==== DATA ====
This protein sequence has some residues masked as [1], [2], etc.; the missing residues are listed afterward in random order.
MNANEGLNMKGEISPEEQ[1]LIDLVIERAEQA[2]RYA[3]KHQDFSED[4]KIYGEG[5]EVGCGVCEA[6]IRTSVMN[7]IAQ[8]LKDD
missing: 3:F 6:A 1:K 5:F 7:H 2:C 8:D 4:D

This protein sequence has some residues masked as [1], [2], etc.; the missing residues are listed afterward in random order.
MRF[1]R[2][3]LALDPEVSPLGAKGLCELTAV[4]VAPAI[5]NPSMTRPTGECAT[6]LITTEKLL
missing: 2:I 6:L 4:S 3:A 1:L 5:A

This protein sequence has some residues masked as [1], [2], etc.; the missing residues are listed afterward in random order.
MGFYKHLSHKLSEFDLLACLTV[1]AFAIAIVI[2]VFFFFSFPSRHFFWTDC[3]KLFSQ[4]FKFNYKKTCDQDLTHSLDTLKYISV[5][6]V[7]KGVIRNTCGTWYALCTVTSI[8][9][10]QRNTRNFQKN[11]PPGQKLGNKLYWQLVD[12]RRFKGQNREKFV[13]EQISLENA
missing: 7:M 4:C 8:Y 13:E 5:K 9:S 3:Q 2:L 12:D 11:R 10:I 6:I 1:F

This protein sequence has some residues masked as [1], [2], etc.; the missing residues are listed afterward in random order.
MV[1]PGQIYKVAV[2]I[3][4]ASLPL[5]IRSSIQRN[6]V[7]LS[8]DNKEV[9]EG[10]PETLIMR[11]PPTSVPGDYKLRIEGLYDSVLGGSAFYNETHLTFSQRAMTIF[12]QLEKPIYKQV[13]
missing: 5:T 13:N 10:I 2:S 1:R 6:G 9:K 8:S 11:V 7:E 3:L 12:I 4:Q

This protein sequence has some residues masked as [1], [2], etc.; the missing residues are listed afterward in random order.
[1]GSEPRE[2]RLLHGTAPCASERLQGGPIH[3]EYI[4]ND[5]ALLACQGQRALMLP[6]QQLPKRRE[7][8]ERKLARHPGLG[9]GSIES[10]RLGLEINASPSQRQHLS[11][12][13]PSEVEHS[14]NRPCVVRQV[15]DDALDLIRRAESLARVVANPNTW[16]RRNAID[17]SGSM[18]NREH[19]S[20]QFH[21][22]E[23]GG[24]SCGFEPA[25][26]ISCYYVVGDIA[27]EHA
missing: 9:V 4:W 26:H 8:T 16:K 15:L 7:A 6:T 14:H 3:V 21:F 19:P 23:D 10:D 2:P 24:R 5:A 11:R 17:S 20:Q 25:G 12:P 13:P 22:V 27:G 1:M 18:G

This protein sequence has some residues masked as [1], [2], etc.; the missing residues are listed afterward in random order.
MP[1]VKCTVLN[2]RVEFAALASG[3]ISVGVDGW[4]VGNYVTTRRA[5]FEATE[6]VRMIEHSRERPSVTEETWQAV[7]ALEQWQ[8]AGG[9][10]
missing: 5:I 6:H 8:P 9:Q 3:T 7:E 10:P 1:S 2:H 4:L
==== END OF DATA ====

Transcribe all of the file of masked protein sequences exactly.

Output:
This protein sequence has some residues masked as [1], [2], etc.; the missing residues are listed afterward in random order.
MNANEGLNMKGEISPEEQ[1]LIDLVIERAEQA[2]RYA[3]KHQDFSED[4]KIYGEG[5]EVGCGVCEA[6]IRTSVMN[7]IAQ[8]LKDD
missing: 3:F 6:A 1:K 5:F 7:H 2:C 8:D 4:D

This protein sequence has some residues masked as [1], [2], etc.; the missing residues are listed afterward in random order.
MRF[1]R[2][3]LALDPEVSPLGAKGLCELTAV[4]VAPAI[5]NPSMTRPTGECAT[6]LITTEKLL
missing: 2:I 6:L 4:S 3:A 1:L 5:A

This protein sequence has some residues masked as [1], [2], etc.; the missing residues are listed afterward in random order.
MGFYKHLSHKLSEFDLLACLTV[1]AFAIAIVI[2]VFFFFSFPSRHFFWTDC[3]KLFSQ[4]FKFNYKKTCDQDLTHSLDTLKYISV[5][6]V[7]KGVIRNTCGTWYALCTVTSI[8][9][10]QRNTRNFQKN[11]PPGQKLGNKLYWQLVD[12]RRFKGQNREKFV[13]EQISLENA
missing: 7:M 4:C 8:Y 13:E 5:K 9:S 3:Q 2:L 12:D 11:R 10:I 6:I 1:F

This protein sequence has some residues masked as [1], [2], etc.; the missing residues are listed afterward in random order.
MV[1]PGQIYKVAV[2]I[3][4]ASLPL[5]IRSSIQRN[6]V[7]LS[8]DNKEV[9]EG[10]PETLIMR[11]PPTSVPGDYKLRIEGLYDSVLGGSAFYNETHLTFSQRAMTIF[12]QLEKPIYKQV[13]
missing: 5:T 13:N 10:I 2:S 1:R 6:G 9:K 8:S 11:V 7:E 3:L 12:I 4:Q

This protein sequence has some residues masked as [1], [2], etc.; the missing residues are listed afterward in random order.
[1]GSEPRE[2]RLLHGTAPCASERLQGGPIH[3]EYI[4]ND[5]ALLACQGQRALMLP[6]QQLPKRRE[7][8]ERKLARHPGLG[9]GSIES[10]RLGLEINASPSQRQHLS[11][12][13]PSEVEHS[14]NRPCVVRQV[15]DDALDLIRRAESLARVVANPNTW[16]RRNAID[17]SGSM[18]NREH[19]S[20]QFH[21][22]E[23]GG[24]SCGFEPA[25][26]ISCYYVVGDIA[27]EHA
missing: 9:V 4:W 26:H 8:T 16:K 15:L 7:A 6:T 14:H 3:V 21:F 19:P 23:D 10:D 2:P 24:R 5:A 11:R 17:S 20:Q 25:G 12:P 13:P 22:V 27:G 1:M 18:G

This protein sequence has some residues masked as [1], [2], etc.; the missing residues are listed afterward in random order.
MP[1]VKCTVLN[2]RVEFAALASG[3]ISVGVDGW[4]VGNYVTTRRA[5]FEATE[6]VRMIEHSRERPSVTEETWQAV[7]ALEQWQ[8]AGG[9][10]
missing: 5:I 6:H 8:P 9:Q 3:T 7:E 10:P 1:S 2:H 4:L